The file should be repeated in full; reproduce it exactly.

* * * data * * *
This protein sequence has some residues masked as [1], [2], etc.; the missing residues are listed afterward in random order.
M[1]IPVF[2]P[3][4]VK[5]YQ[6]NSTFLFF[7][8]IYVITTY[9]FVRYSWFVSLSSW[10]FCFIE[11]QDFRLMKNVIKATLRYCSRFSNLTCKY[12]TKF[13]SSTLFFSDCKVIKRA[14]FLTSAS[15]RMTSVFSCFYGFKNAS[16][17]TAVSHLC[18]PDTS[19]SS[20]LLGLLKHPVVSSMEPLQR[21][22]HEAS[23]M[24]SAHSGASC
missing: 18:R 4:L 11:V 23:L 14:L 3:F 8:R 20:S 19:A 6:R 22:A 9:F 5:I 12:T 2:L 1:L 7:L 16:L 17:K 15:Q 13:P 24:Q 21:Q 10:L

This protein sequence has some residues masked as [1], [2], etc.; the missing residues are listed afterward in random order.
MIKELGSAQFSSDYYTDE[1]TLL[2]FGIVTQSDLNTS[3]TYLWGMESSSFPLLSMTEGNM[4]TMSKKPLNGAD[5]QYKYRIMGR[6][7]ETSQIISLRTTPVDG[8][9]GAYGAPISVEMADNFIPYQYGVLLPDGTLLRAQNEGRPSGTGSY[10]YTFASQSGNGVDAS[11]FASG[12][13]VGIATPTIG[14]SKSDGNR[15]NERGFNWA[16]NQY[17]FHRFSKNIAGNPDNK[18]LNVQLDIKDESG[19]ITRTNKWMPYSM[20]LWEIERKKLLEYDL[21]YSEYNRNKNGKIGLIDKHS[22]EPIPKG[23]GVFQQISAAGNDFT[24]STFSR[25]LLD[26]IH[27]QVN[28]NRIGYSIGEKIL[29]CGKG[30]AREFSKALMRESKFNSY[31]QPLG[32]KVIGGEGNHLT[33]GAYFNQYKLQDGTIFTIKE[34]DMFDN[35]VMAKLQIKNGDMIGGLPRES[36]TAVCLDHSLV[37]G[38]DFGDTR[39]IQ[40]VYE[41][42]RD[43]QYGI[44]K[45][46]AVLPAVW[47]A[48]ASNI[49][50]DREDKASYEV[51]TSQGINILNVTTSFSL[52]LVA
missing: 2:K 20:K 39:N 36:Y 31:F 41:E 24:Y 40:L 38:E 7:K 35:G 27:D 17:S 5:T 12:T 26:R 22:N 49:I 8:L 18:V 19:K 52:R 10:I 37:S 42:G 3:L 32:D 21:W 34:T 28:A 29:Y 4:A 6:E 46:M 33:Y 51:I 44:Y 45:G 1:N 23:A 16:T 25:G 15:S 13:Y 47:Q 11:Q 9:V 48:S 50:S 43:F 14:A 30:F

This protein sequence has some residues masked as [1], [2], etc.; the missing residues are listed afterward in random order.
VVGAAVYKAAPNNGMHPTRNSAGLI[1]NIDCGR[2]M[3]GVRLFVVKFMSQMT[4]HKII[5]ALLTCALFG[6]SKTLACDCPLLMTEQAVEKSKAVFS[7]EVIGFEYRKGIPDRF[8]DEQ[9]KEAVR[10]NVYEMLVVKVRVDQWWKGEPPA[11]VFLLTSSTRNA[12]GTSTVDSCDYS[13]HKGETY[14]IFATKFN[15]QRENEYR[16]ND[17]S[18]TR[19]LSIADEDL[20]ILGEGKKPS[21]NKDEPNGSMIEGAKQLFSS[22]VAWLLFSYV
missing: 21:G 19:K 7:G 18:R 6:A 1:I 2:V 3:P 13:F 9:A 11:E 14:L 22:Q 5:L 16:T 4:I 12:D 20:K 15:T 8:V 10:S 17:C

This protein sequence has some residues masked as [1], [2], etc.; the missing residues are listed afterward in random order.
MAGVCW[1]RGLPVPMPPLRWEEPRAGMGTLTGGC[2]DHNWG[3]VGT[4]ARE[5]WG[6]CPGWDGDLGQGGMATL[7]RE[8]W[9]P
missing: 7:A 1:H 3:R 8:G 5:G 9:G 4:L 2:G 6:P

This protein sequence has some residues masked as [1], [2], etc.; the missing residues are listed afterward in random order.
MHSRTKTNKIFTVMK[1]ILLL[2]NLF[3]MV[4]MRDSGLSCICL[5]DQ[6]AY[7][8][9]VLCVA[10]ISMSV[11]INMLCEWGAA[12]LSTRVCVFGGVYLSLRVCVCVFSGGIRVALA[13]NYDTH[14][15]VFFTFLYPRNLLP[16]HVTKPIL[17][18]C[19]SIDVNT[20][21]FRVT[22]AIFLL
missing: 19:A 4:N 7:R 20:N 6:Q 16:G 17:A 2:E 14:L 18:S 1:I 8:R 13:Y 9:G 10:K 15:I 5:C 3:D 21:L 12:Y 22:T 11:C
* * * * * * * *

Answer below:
This protein sequence has some residues masked as [1], [2], etc.; the missing residues are listed afterward in random order.
M[1]IPVF[2]P[3][4]VK[5]YQ[6]NSTFLFF[7][8]IYVITTY[9]FVRYSWFVSLSSW[10]FCFIE[11]QDFRLMKNVIKATLRYCSRFSNLTCKY[12]TKF[13]SSTLFFSDCKVIKRA[14]FLTSAS[15]RMTSVFSCFYGFKNAS[16][17]TAVSHLC[18]PDTS[19]SS[20]LLGLLKHPVVSSMEPLQR[21][22]HEAS[23]M[24]SAHSGASC
missing: 18:R 4:L 11:V 23:L 14:L 3:F 8:R 20:S 19:A 6:R 22:A 9:F 5:I 12:T 2:L 1:L 7:L 16:L 17:K 15:Q 13:P 24:Q 21:Q 10:L

This protein sequence has some residues masked as [1], [2], etc.; the missing residues are listed afterward in random order.
MIKELGSAQFSSDYYTDE[1]TLL[2]FGIVTQSDLNTS[3]TYLWGMESSSFPLLSMTEGNM[4]TMSKKPLNGAD[5]QYKYRIMGR[6][7]ETSQIISLRTTPVDG[8][9]GAYGAPISVEMADNFIPYQYGVLLPDGTLLRAQNEGRPSGTGSY[10]YTFASQSGNGVDAS[11]FASG[12][13]VGIATPTIG[14]SKSDGNR[15]NERGFNWA[16]NQY[17]FHRFSKNIAGNPDNK[18]LNVQLDIKDESG[19]ITRTNKWMPYSM[20]LWEIERKKLLEYDL[21]YSEYNRNKNGKIGLIDKHS[22]EPIPKG[23]GVFQQISAAGNDFT[24]STFSR[25]LLD[26]IH[27]QVN[28]NRIGYSIGEKIL[29]CGKG[30]AREFSKALMRESKFNSY[31]QPLG[32]KVIGGEGNHLT[33]GAYFNQYKLQDGTIFTIKE[34]DMFDN[35]VMAKLQIKNGDMIGGLPRES[36]TAVCLDHSLV[37]G[38]DFGDTR[39]IQ[40]VYE[41][42]RD[43]QYGI[44]K[45][46]AVLPAVW[47]A[48]ASNI[49][50]DREDKASYEV[51]TSQGINILNVTTSFSL[52]LVA
missing: 2:K 20:K 39:N 36:Y 31:F 41:E 24:Y 40:L 38:E 7:K 35:G 27:D 17:S 5:T 12:T 26:R 22:N 49:I 8:L 18:V 19:K 52:R 10:I 37:S 42:G 3:L 32:D 21:W 34:T 28:A 29:Y 4:A 6:E 46:M 33:Y 51:I 44:Y 45:G 1:N 23:A 16:T 25:G 15:S 13:Y 47:Q 11:Q 9:V 48:S 50:S 43:F 14:A 30:F

This protein sequence has some residues masked as [1], [2], etc.; the missing residues are listed afterward in random order.
VVGAAVYKAAPNNGMHPTRNSAGLI[1]NIDCGR[2]M[3]GVRLFVVKFMSQMT[4]HKII[5]ALLTCALFG[6]SKTLACDCPLLMTEQAVEKSKAVFS[7]EVIGFEYRKGIPDRF[8]DEQ[9]KEAVR[10]NVYEMLVVKVRVDQWWKGEPPA[11]VFLLTSSTRNA[12]GTSTVDSCDYS[13]HKGETY[14]IFATKFN[15]QRENEYR[16]ND[17]S[18]TR[19]LSIADEDL[20]ILGEGKKPS[21]NKDEPNGSMIEGAKQLFSS[22]VAWLLFSYV
missing: 21:G 19:K 7:G 18:R 6:A 1:I 2:V 3:P 13:F 9:A 11:E 14:L 22:Q 5:L 16:T 4:I 12:D 20:K 15:T 8:V 10:S 17:C

This protein sequence has some residues masked as [1], [2], etc.; the missing residues are listed afterward in random order.
MAGVCW[1]RGLPVPMPPLRWEEPRAGMGTLTGGC[2]DHNWG[3]VGT[4]ARE[5]WG[6]CPGWDGDLGQGGMATL[7]RE[8]W[9]P
missing: 7:A 1:H 3:R 8:G 5:G 9:G 4:L 2:G 6:P

This protein sequence has some residues masked as [1], [2], etc.; the missing residues are listed afterward in random order.
MHSRTKTNKIFTVMK[1]ILLL[2]NLF[3]MV[4]MRDSGLSCICL[5]DQ[6]AY[7][8][9]VLCVA[10]ISMSV[11]INMLCEWGAA[12]LSTRVCVFGGVYLSLRVCVCVFSGGIRVALA[13]NYDTH[14][15]VFFTFLYPRNLLP[16]HVTKPIL[17][18]C[19]SIDVNT[20][21]FRVT[22]AIFLL
missing: 19:A 4:N 7:R 20:N 6:Q 16:G 17:A 2:E 14:L 18:S 1:I 8:R 13:Y 9:G 10:K 15:I 5:C 3:D 21:L 12:Y 22:T 11:C